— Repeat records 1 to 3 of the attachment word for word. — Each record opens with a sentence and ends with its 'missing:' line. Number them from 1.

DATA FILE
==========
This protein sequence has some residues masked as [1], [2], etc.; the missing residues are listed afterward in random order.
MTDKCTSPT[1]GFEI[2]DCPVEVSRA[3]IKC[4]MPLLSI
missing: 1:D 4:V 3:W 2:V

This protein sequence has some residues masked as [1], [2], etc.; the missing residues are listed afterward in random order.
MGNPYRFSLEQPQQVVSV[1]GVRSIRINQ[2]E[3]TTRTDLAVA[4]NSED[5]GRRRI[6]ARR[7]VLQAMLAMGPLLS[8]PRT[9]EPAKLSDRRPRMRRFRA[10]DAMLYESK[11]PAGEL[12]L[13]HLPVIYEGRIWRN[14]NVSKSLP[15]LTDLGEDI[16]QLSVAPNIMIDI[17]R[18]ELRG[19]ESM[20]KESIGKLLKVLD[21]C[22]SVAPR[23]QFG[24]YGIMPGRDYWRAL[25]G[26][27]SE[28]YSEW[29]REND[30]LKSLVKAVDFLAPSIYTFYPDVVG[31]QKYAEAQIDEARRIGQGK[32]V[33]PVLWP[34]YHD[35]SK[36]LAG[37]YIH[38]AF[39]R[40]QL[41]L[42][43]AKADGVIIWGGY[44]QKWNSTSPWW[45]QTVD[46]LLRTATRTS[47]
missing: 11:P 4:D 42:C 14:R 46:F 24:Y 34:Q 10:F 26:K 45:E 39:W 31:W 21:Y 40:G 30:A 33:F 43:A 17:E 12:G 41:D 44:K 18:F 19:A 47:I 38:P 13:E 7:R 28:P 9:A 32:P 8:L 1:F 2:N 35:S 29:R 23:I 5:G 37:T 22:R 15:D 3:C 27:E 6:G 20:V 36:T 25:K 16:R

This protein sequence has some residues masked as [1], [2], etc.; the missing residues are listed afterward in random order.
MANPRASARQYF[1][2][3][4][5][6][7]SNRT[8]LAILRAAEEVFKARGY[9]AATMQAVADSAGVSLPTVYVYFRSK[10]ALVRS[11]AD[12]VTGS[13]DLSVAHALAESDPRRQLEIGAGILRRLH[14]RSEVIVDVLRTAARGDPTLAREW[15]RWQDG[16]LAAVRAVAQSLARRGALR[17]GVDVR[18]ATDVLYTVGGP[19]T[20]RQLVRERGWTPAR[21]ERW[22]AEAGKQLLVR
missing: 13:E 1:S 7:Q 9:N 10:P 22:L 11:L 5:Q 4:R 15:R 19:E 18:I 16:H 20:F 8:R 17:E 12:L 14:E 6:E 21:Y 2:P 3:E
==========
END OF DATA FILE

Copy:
This protein sequence has some residues masked as [1], [2], etc.; the missing residues are listed afterward in random order.
MTDKCTSPT[1]GFEI[2]DCPVEVSRA[3]IKC[4]MPLLSI
missing: 1:D 4:V 3:W 2:V

This protein sequence has some residues masked as [1], [2], etc.; the missing residues are listed afterward in random order.
MGNPYRFSLEQPQQVVSV[1]GVRSIRINQ[2]E[3]TTRTDLAVA[4]NSED[5]GRRRI[6]ARR[7]VLQAMLAMGPLLS[8]PRT[9]EPAKLSDRRPRMRRFRA[10]DAMLYESK[11]PAGEL[12]L[13]HLPVIYEGRIWRN[14]NVSKSLP[15]LTDLGEDI[16]QLSVAPNIMIDI[17]R[18]ELRG[19]ESM[20]KESIGKLLKVLD[21]C[22]SVAPR[23]QFG[24]YGIMPGRDYWRAL[25]G[26][27]SE[28]YSEW[29]REND[30]LKSLVKAVDFLAPSIYTFYPDVVG[31]QKYAEAQIDEARRIGQGK[32]V[33]PVLWP[34]YHD[35]SK[36]LAG[37]YIH[38]AF[39]R[40]QL[41]L[42][43]AKADGVIIWGGY[44]QKWNSTSPWW[45]QTVD[46]LLRTATRTS[47]
missing: 11:P 4:D 42:C 14:R 46:F 24:Y 34:Q 10:F 26:K 45:E 39:W 31:W 21:Y 40:G 30:A 33:F 43:A 17:E 12:G 41:D 44:K 18:F 19:A 47:I 38:P 13:E 7:R 28:P 9:A 32:P 8:L 1:F 2:N 35:S 29:R 23:I 5:G 37:T 22:R 15:D 3:C 27:E 6:G 20:V 36:T 25:K 16:R

This protein sequence has some residues masked as [1], [2], etc.; the missing residues are listed afterward in random order.
MANPRASARQYF[1][2][3][4][5][6][7]SNRT[8]LAILRAAEEVFKARGY[9]AATMQAVADSAGVSLPTVYVYFRSK[10]ALVRS[11]AD[12]VTGS[13]DLSVAHALAESDPRRQLEIGAGILRRLH[14]RSEVIVDVLRTAARGDPTLAREW[15]RWQDG[16]LAAVRAVAQSLARRGALR[17]GVDVR[18]ATDVLYTVGGP[19]T[20]RQLVRERGWTPAR[21]ERW[22]AEAGKQLLVR
missing: 13:E 1:S 7:Q 9:N 10:P 22:L 11:L 5:Q 4:R 15:R 19:E 18:I 16:H 20:F 8:R 17:E 12:L 14:E 6:E 21:Y 2:P 3:E